Filed under: Books, Marines, Weekend Wanderings, WWII | Tags: Bagram, Bears, Fallujah, Iraq, Marines, OSS
I haven’t posted a set of Wanderings of late, but have been accumulating some interesting links. Hopefully, you didn’t over-eat on Thanksgiving or, if you are not a celebrant, on a lovely fall weekend.
- Patrick O’Donnell, who wrote We Were One: Shoulder to Shoulder with the Marines Who Took Fallujah based on his time embedded with a platoon of Marines in Iraq, followed up with his Marines in an article for the National Review. As with all of his writing, this is particularly moving.
- We’ve talked about the Poles fighting in World War II, but I never realized they had an unfair advantage – they had a bear on their side! Hat tip to theglyptodon for pointing this one out.
- Over at One Marine’s View, there’s a nice photo of the Occupy Bagram folks….
- On Forbes, Chandlee Bryan dispensed some good advice on cover letters for job seekers when she wrote about Steve Adams, who wrote The Perfect Cover Letter, proposing that the OSS drop him into the Italian Alps during World War II.
Filed under: 509th, Books, German Perspective, Normandy, Operation Dragoon, Paratroopers | Tags: American Civil War, Fallschirmjager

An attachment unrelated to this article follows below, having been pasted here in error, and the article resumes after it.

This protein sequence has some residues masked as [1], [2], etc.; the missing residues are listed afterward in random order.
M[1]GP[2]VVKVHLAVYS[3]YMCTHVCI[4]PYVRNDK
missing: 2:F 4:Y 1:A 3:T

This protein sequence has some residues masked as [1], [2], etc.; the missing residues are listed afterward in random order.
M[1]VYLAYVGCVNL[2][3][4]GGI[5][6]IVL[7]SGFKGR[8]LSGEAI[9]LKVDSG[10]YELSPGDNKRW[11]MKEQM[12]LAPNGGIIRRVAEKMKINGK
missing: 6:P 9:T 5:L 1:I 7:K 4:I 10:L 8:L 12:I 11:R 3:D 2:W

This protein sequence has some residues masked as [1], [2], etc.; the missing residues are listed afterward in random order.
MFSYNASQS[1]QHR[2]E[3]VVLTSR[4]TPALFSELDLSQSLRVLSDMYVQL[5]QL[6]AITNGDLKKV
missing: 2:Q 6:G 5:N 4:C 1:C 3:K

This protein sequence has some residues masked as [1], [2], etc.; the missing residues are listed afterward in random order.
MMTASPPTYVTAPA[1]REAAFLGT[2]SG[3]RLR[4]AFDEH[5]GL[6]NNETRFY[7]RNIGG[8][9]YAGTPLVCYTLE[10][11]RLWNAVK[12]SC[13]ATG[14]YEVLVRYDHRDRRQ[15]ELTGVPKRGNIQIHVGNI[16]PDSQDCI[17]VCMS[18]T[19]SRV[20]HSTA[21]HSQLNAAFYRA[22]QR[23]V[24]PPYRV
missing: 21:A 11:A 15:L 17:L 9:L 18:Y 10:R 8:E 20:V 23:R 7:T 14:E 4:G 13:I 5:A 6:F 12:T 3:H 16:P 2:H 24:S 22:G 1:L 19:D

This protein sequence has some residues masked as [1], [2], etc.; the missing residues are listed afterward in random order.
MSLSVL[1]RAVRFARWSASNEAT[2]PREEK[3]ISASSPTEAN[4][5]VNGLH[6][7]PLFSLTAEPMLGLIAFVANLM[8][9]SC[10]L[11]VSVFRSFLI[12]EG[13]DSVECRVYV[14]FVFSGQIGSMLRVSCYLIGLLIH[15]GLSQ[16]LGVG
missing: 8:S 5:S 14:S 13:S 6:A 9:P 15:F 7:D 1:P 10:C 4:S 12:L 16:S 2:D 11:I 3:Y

If you stood in the right field near Le Muy in southern France or near Sainte-Mère-Église in Normandy, you could have seen paratroopers rain down upon you in 1944. This week, I felt as if I was having a similar experience with paratrooper books.
- Jim Broumley’s The Boldest Plan is the Best: The Combat History of the 509th Parachute Infantry Battalion during WWII just arrived on Amazon and I’ve ordered my copy. I’ve been trying to find a copy of Stand in the Door: The Wartime History of the Elite 509th Parachute Infantry Batallion by Charles Doyle and Terrell Stewart, but there are few copies available, so the prices are exhorbitant. Broumley draws the extensive veteran recollections included in Stand in the Door and adds a great deal of material from other sources. He’s blogging, so you can catch up with his activities any time. Since he’s in Pennsylvania, maybe we can get him to drive down for the Dragoon event next year (2-5 August 2012).